Is scalafix really going to be able to manage migrations to Scala 3?

Many months ago, I upgraded my 10 or so OSS libs to cross-compile to Scala 2.13. I tried to use scalafix and after a lot of effort, concluded that it just wasn’t capable. Now today I finally find myself in a position to upgrade my big, huge Scala project (ShipReq btw) to Scala 2.13 and I’m rediscovering the degree to which I can’t use scalafix at all. All of the concerns about the upgrade to Scala 3 have been responded to by saying “scalafix will handle the majority of the work” and if that’s the case, I think it’s going to need a bunch more work before it’s capable of that.

My understanding of how {,sbt-}scalafix works is as follows:

  • it is scoped to an SBT compilation unit, meaning each SBT module is processed separately, and for each module, main and test and processed separately
  • scalafix works by analysing semanticdb output and then updating files accordingly
  • semanticdb fails if ANY errors are encounted

The reason this has been terrifyingly ineffective for me is as follows:

  • ShipReq has 39 modules. Even my OSS libs have an average of ~8 modules each.
  • Simply changing Scala from 2.12 (with 0 warnings) to 2.13, results in a ton of errors, not just warnings
  • scalafix fails because of all the errors
  • With my OSS stuff, I then fixed all the errors so that scalafix would work, ran it, and it ended up creating new errors which prevented it from working against other modules
  • I ended up upgrading all my OSS projects with just regex replacements. Now I’m staring at my huge project thinking I’m going to have to do it all manually again.

This is a polar-opposite experience that has been advertised in the Scala community wrt both 2.13 and 3.0. It’s probably fine for tiny and/or toy projects but against the big ones (where it would be the most important) it just doesn’t work as is. I have grave doubts about state of migrations when 3.0 arrives.

But there’s time to get this improved before 3.0! How, I’m not sure but one idea would be to improve scalafix and semanticdb to be tolerant of imperfection. If one were able to just run scalafix against their entire project and it fixed what it could in one pass, (then one chases down the rest of the errors) sounds like it’d already be a huge improvement. Thoughts?


Thank you for bringing this up! It’s a valid concern.

I’m not aware of any ongoing investment in writing Scalafix migration rules to help automate the upgrade to Scala 2.13. The collection rewrites handle some cases but not everything, from what I understand. The Dotty compiler provides a -rewrite flag for Scala 3 migrations, which @odersky knows more about.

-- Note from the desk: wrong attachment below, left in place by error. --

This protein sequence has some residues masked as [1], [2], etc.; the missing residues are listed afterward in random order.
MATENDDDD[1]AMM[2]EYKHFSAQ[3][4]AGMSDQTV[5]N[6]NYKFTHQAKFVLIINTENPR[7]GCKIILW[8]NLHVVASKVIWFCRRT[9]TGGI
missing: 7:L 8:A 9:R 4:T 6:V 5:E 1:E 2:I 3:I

Scalafix is at its core is a general purpose refactoring and linting tool. All the utility of Scalafix comes from rules that need to be implemented on top. Non-trivial migration rules are difficult to implement often because the domain is inherently complicated. Unless there’s active investment in implementing custom rules to help automate Scala version upgrades, Scalafix won’t help with Scala version upgrades.

Semantic refactoring rules (the ones that operate on symbols and types) require the input source code to successfully compile, for better or worse. It’s still possible to implement syntactic rules that still work even if the code doesn’t typecheck, but they are less capable since such rules can only inspect the syntax of the input programs. If there is interest, it’s definitely possible to extend the SemanticDB compiler plugin to generate partially incomplete SemanticDB files for the parts of the code that do typecheck successfully. I estimate it’s not too difficult to implement, but I question how useful it would be. Most of the time, the job of the migration is to fix the parts of the program that won’t compile after the upgrade.

Hey Olar!

The Dotty compiler provides a -rewrite flag for Scala 3 migrations, which @odersky knows more about.

Oh!.. I’ve heard @odersky refer to a migration tool in a lot of Dotty talks. Maybe I just assumed it was scalafix (?). Can someone in the know please confirm?

it’s definitely possible to extend the SemanticDB compiler plugin to generate partially incomplete SemanticDB files for the parts of the code that do typecheck successfully. I estimate it’s not too difficult to implement, but I question how useful it would be

It depends on the granularity. Say you had a big class and companion object, and there’s an error in one of the class methods. If the invalid method body and invalidates the method which invalidates the class which invalidates the object and all callers then that wouldn’t be useful at all. On the other hand if it only invalidates the method body and retained the knowledge that the method exists and its type signature, then that would be super-dooper useful! I hear what you’re saying that it’s still ones job to resolve all errors anyway, consider these two scenarios:

  • you run scalafix once, 95% of your entire project compiles, get what you can for free, then you manually fix the rest
  • you go through your project sub-module by sub-module (in my case I have 78), make it compile, run scalafix for the specific module, make it compile again (if you’re unlucky - it’s been “kind of often” in my experience).